CFKR announces Canada Healthy Community funding
The Community Foundation of the Kootenay Rockies (CFKR), along with six of its fellow Community Foundations in the BC Southern Hub (Community Foundation of the South Okanagan, Central Okanagan Foundation, North Okanagan Foundation, SurreyCares Community Foundation, Maple Ridge Community Foundation, Port Moody Community Foundation) are announcing $624,856 in funding to support 10 projects in southern BC as part of the first round of the Canada Healthy Communities Initiative.
Through the $31-million Canada Healthy Communities Initiative, the Government of Canada, alongside Community Foundations of Canada, is building safer spaces and ensuring a higher quality of life for people across the country, by helping communities adapt to the challenges presented by COVID-19.
“In the East Kootenay, I am thrilled that Wildsight Elk Valley has received $88,000 for the EcoGarden – Learning & Growing Space project in Fernie,” said Lynnette Wray, CFKR Executive Director. “In Round 1, the BC-Southern Hub received funding applications totalling over $6 million, and I am so pleased that this local project has been funded through this initiative,” said Wray.
According to Dawn Deydey, Wildsight Elk Valley Community Program Coordinator, “We are so grateful for the opportunity to expand the Community EcoGarden in Prentice Park. This funding will support the construction of a covered learning area for outdoor education with schools and community groups. It will also allow us to expand our gardening spaces, providing more community members with the opportunity to grow the food they eat.”
The BC Southern Community Foundations are supporting the following projects as part of the Canada Healthy Communities Initiative:
- $88,000was invested to fund the Wildsight Elk Valley for the EcoGarden – Learning & Growing Space project (Fernie);
- $55,000was invested to fund the Rotary Club of Nakusp Society for The Nakusp Natural Adventure Park project;
- $20,000was invested to fund The Sharing Farm for the Growing Food, Growing Community project (Richmond);
- $99,000was invested to fund the Sqilxw Apna for the N’sis’ooloxw Pathways project (Vernon);
- $66,000was invested to fund the Pedal Foundation for the Oppenheimer Bicycle Repair Clinics project (Vancouver);
- $64,251was invested to fund the District of Mission Parks, Recreation & Culture for the Youth/Community Centre project;
- $74,958was invested to fund the Nikkei National Museum & Cultural Centre for the Welcome to Nikkei Garden project (Burnaby);
- $72,000was invested to fund the Friends of Okanagan Rail Trail for the Okanagan Rail Trail: Northern Gateway Welcome/Way-finding Station project;
- $43,000was invested to fund the Canadian Society Promoting Environmental Conservation for the From local farms to our connected tables, Food for everyone project (Vancouver);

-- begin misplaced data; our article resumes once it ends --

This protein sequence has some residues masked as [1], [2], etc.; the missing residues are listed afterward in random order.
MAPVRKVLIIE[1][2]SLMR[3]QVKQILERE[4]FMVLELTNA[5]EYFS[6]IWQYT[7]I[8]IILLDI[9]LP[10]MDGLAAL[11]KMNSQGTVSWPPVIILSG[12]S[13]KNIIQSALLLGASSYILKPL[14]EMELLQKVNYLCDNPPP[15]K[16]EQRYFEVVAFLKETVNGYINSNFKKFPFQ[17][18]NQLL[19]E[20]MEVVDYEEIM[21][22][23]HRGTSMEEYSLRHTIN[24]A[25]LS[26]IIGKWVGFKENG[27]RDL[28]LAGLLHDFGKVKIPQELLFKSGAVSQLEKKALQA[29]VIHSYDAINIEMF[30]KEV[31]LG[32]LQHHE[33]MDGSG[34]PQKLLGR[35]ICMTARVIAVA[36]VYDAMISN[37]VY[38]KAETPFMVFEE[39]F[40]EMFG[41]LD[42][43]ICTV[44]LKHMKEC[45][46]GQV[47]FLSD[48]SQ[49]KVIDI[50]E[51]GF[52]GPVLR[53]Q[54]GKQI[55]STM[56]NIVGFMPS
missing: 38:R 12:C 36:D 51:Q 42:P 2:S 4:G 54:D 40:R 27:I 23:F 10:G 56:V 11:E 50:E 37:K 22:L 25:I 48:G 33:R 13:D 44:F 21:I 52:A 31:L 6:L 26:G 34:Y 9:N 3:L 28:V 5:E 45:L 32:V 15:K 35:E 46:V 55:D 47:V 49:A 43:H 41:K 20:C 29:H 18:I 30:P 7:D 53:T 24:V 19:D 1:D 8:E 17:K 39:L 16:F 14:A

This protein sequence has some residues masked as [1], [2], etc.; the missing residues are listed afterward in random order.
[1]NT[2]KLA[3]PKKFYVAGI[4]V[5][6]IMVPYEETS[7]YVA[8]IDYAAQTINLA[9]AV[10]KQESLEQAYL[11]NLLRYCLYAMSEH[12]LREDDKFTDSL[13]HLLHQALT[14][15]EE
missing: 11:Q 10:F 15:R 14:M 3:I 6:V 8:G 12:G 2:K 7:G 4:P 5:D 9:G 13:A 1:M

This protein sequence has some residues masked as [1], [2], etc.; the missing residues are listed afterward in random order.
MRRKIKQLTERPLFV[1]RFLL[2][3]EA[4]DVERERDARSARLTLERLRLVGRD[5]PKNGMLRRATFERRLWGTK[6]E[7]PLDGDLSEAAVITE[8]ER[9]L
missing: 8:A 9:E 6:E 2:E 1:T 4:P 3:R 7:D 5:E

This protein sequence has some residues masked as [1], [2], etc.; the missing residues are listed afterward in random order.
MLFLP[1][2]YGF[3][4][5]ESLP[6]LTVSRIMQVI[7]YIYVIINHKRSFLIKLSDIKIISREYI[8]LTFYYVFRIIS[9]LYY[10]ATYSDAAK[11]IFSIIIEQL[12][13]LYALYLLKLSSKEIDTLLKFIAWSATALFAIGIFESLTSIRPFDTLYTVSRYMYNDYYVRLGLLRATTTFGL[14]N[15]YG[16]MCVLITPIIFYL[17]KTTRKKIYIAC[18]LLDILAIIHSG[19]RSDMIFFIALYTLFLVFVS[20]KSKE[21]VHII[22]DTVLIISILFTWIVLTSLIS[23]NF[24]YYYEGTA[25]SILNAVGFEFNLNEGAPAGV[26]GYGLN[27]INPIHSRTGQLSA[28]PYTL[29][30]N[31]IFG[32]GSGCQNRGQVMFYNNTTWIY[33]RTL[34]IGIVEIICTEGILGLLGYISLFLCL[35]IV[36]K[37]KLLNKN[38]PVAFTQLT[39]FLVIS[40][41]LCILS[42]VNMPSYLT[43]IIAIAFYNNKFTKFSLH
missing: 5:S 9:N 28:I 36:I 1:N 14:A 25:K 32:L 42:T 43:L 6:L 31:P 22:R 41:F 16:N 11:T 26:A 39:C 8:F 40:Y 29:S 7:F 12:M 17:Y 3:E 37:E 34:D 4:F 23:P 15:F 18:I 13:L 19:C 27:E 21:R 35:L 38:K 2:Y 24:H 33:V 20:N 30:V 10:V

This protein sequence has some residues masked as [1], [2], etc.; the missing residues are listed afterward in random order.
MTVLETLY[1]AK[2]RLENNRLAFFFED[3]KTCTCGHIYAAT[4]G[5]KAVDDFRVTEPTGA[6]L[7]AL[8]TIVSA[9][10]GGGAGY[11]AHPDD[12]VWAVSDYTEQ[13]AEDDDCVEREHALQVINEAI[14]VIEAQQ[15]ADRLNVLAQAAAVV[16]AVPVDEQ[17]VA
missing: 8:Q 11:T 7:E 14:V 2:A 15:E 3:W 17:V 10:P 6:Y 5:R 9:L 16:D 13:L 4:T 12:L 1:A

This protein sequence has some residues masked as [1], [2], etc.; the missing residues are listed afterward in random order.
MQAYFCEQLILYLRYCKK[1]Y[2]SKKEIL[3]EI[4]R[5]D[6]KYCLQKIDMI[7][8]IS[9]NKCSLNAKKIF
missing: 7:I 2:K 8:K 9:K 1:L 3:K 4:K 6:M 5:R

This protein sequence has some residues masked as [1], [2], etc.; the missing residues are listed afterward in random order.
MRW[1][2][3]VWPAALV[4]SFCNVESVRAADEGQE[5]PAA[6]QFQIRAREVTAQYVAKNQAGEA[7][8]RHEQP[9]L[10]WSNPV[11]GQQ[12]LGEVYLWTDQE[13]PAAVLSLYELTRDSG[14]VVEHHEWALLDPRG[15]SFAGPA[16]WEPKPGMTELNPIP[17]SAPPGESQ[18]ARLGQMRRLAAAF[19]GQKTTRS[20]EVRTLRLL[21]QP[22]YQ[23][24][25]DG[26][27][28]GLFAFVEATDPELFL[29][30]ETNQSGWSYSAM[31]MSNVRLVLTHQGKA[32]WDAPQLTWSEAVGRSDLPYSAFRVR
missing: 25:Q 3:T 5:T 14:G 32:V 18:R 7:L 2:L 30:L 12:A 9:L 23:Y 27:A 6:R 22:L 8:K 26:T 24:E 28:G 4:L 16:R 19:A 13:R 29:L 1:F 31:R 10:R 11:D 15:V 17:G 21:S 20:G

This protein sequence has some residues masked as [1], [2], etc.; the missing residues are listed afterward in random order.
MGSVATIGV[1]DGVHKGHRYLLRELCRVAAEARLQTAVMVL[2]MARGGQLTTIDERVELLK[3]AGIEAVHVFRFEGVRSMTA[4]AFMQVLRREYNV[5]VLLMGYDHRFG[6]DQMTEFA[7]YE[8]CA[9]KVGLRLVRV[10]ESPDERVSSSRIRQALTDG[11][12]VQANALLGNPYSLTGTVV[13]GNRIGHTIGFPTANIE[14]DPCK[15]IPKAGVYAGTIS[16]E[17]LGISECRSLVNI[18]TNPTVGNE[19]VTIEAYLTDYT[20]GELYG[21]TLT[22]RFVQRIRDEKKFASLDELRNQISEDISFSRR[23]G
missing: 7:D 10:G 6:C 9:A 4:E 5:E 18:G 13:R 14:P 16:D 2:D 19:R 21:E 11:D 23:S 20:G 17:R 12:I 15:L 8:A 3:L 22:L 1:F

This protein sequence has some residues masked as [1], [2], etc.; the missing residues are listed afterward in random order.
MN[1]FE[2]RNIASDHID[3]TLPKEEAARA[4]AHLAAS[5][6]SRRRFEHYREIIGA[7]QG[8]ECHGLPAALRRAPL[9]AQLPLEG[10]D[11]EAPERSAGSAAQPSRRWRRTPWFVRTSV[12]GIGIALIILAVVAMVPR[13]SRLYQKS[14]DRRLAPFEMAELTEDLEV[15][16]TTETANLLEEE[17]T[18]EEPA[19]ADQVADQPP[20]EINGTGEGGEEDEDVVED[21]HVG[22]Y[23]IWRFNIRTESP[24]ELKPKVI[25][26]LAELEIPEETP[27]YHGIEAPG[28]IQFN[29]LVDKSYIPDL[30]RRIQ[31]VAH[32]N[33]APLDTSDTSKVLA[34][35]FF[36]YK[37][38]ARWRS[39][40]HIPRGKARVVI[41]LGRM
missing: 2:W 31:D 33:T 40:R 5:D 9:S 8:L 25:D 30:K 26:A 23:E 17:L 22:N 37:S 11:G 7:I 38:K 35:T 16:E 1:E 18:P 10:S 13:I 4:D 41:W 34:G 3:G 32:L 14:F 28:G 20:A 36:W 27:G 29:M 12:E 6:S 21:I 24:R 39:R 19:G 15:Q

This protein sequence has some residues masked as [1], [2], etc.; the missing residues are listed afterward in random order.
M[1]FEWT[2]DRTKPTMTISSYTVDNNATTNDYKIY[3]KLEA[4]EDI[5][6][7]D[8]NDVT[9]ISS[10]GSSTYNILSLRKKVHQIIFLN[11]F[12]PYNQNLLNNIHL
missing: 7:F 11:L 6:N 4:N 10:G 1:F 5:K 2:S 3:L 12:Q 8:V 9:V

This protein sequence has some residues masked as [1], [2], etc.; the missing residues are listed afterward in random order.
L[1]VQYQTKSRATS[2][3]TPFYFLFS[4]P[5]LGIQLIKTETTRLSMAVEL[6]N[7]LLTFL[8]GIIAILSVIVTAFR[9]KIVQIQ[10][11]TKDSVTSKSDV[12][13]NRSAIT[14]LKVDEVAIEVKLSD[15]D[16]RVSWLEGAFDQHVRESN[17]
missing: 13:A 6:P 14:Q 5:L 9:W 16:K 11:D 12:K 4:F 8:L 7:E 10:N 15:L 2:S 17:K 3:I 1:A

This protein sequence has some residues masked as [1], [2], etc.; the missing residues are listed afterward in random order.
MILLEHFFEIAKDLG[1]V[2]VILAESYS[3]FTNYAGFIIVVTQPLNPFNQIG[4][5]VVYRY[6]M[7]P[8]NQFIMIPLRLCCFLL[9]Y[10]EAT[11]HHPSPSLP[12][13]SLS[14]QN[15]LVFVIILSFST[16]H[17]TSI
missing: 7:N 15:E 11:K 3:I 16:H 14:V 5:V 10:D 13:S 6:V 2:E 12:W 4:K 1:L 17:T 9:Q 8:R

- $42,647was invested to fundthe Oliver Parks and Recreation Society for the Get out and Play: Oliver Racquet Sport Court Development project.
“The projects we’re announcing today demonstrate the creativity and commitment of communities and community partners across Canada to respond to the unique needs of their residents and create a high quality of life for them as they continue to remain vigilant in this pandemic.” stated the Honourable Catherine McKenna, Minister of Infrastructure and Communities.
“Through these projects, and the many more that will be announced in the coming weeks, the Canada Healthy Communities Initiative will help Canadians and their families enjoy safer, more vibrant, and inclusive communities now and into the future. It’s through investments in infrastructure that we’re working to ensure outcomes with triple benefits – growing our economy, fighting climate change, and reducing social inequality and ensuring a better quality of life of all Canadians.”
“COVID-19 has put a serious strain on cities and towns across our country, impacting the way our neighbourhoods look, work, and feel. In response, the Government of Canada has introduced the Canada Healthy Communities Initiative, designed to bring joy back to our streets in a safe and innovative way. We’ve seen many innovative projects, like the ones announced today, roll in from across the country and we’re excited to see how they enhance the lives of Canadians from coast to coast to coast.” said Andy Fillmore, Parliamentary Secretary to the Minister of Infrastructure and Communities, and Member of Parliament for Halifax
The second round of applications is now open and closes on June 25. Applicants wishing to apply for the second round can access further details at www.cfso.net.
The Canada Healthy Communities Initiative was created to help communities adapt to the COVID-19 pandemic and create safe ways for residents to access services and enjoy the outdoors. The Initiative is designed to fund eligible community-led infrastructure projects between $5,000 and $250,000 that fall under three main themes: creating safe and vibrant public spaces, improving mobility options, and digital solutions.
Community Foundations of Canada together with its partners, including the Canadian Urban Institute, is working with community foundations across the country to manage the funding process and serve the distinct needs of communities across Canada, including equity-seeking groups, interested in applying. A variety of community-led organizations are eligible to apply, including local governments, charities, Indigenous communities, and registered non-profit organizations.
Lead image: The Fernie Eco-Garden. Photo submitted
Community Foundation of the Kootenay Rockies